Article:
Seed World

Beck’s Installs Energy-Saving Solar Panels at Indiana Headquarters


solarBeck’s is pleased to announce the installation of two new solar energy systems at their headquarters in Atlanta, Ind. The power produced from the two, one-mega-watt systems will cover approximately 25 percent of Beck’s current electric costs and provide increased power efficiency for well over 30 years.

“When you think about it, farmers are in the business of capturing sunlight and converting it to energy,” says Sonny Beck, CEO of Beck’s. “By installing solar panels, we are taking that concept and applying it to our business of producing seed. One of our goals as farmers is to be good stewards of our resources, and these new solar panels are another way we will be able to do that.”

Beck’s partnered with Ag Technologies, Inc. of Rochester, Ind. to design and install the solar panel systems, which were completed in December of 2017. Each system is made up of 125 solar arrays and should produce approximately 1,600,000 kilowatt hours (kWh) of power per year. The SolarWorld panels were made in Oregon and include cutting edge features like cell circuit wiring, corner drains, and PERK cell construction.

The solar panel systems also feature Ag Technologies’ patented SOLARCAM stand and lock system, which allows the solar angle of the panels to be more quickly adjusted for maximum efficiency. With SOLARCAM, the angle of each array can be changed in under one minute without compromising the strength of the panels.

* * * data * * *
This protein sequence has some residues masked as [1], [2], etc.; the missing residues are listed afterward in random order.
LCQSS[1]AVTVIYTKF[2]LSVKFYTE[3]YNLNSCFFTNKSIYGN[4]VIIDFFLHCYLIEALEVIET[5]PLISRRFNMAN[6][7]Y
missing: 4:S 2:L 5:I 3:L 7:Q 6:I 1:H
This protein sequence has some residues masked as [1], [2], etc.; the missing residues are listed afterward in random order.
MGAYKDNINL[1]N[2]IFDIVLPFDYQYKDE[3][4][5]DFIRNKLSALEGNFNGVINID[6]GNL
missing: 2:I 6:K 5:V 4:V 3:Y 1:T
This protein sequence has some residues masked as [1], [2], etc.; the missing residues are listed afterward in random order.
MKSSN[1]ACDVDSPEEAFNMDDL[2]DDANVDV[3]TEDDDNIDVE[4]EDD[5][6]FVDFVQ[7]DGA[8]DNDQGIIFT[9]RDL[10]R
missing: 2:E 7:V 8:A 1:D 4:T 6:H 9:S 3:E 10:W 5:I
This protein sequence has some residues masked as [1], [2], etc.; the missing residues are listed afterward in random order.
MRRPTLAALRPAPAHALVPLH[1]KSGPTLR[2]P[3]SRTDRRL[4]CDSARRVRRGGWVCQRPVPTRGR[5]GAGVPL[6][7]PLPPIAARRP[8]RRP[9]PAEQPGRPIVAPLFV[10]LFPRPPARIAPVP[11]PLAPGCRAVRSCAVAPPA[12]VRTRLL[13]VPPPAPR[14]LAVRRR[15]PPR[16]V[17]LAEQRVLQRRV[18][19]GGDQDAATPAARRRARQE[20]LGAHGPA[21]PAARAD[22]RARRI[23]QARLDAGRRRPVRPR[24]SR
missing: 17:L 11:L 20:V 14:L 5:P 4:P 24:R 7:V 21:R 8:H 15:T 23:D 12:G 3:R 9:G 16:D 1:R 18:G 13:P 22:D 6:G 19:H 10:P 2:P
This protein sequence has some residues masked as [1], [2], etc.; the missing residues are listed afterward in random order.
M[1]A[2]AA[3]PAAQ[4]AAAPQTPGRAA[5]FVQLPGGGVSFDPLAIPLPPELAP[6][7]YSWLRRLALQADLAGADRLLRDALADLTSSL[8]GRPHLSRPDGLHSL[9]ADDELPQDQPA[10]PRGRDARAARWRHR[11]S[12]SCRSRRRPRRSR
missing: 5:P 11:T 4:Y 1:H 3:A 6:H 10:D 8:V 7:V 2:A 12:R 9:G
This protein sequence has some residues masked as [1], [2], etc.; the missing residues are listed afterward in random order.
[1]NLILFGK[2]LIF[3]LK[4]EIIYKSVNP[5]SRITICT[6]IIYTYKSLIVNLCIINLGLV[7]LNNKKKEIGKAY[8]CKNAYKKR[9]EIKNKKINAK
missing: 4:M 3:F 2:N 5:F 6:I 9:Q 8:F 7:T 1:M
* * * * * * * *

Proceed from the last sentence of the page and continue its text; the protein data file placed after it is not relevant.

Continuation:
“Beck’s is the first seed company we have installed solar panels for so far,” says Jim Straeter, founder of Ag Technologies, Inc. “Working with the employees at Beck’s, and getting to know the Beck family, during this project has been great. There is truly a desire to be environmentally responsible at Beck’s, and we share that desire.”

Duke Energy, Beck’s, Ag Technologies, and Omni Electric worked together to install the most cost effective and efficient system possible. The systems were installed under Duke Energy’s “Net Metering” program where the excess energy produced goes to the grid and is applied as a credit toward monthly electric statements. The entire system efficiency includes Enphase microinverters, which provide for internet-based monitoring at the panel level. This greatly simplifies maintenance and reduces costs over the lifetime of the system.

“We have a long-term commitment to farmers and the local community,” Beck adds. “This solar panel project will allow us to create renewable energy that will benefit both groups.”